Mother's Children: A Packing-Peanut Quilt, Homemade Hat and Natural Bubble Gum

Read tips for making a comfortable quilt, a warm hat and natural gum.

| January/February 1982

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    This homemade hat keeps you warm through a cold night — or day.
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    Line a homemade quilt with packing peanuts.
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    This illustration shows how to make a quilt filled with packing peanuts.
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    This diagram shows how to make the cap.

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Mother feels strongly that youths can be creative "doers" working toward more ecological and self-reliant lifestyles... whether their tasks be raising chickens on a farm or maintaining rooftop container gardens in the city. To support the endeavors of our often overlooked "underage" citizens, we're glad to publish well-written articles from younger children and teenagers concerning projects they've undertaken.

A Packing Peanuts Quilt

My dad used to run a health food store. He saved all the peanut-shaped polystyrene foam packing pieces that came in boxes of vitamins because he thought that maybe they could be used somehow. Well, one year, Dad's birthday was coming up and I needed to make him a gift, so I used the packing bits and some leftover cotton material from Mom's rag box, to make a patchwork quilt for him.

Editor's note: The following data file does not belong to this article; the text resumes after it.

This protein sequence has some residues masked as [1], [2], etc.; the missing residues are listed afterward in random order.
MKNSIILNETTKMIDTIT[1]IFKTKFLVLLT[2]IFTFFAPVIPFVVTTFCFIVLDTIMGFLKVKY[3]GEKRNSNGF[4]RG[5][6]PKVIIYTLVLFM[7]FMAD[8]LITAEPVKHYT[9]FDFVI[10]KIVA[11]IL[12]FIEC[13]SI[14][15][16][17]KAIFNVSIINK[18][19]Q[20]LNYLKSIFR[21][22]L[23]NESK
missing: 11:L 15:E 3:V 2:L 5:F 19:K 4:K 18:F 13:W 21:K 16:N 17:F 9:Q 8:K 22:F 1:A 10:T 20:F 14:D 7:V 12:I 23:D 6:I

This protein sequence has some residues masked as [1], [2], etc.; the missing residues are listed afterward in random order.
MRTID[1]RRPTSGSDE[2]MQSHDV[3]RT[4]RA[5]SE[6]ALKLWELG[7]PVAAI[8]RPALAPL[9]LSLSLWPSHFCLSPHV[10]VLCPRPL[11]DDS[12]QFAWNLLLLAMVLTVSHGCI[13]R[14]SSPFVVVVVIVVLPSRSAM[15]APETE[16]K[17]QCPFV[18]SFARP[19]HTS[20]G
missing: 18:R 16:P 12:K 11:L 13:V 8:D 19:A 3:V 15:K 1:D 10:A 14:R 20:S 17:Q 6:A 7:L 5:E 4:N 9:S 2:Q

To create the birthday comforter, I first cut 240 8-by-8-inch pieces of material and then stitched the squares into 24 strips. (I used the sewing machine.) Each one was 10 squares long. Then I sewed the strips together, side by side in groups of four, and doubled each one lengthwise to make six big tubes. Each tube was almost 16 inches wide. I stitched the tubes together, side by side — to make the unfilled quilt — and then sewed the bottoms of all the tubes shut.

Next, I had to stuff the comforter. I filled all the tubes one third full with Styrofoam peanuts and sewed all the way across the quilt, just above the stuffing, to hold the packing bits in place. Then I filled the tubes up to the two-thirds level and sewed across them again. The final step was to stuff the last third of the tubes and stitch the open edge of the bed covering shut.

When I was done (I didn't work on the project all at once, so it took me a pretty long time), I had made a nice snuggly quilt for free. Best of all, Dad says it's very warm.

Cozy Head Warmers

Do you sleep in a cold room? The folks in our family do. But, after I learned that 70 percent of a person's body heat loss is through the head, I figured out a way to make noggin-warmers for all the children in our family (and I have three brothers and four sisters!). Nowadays, we all sleep snug with our nightcaps on!

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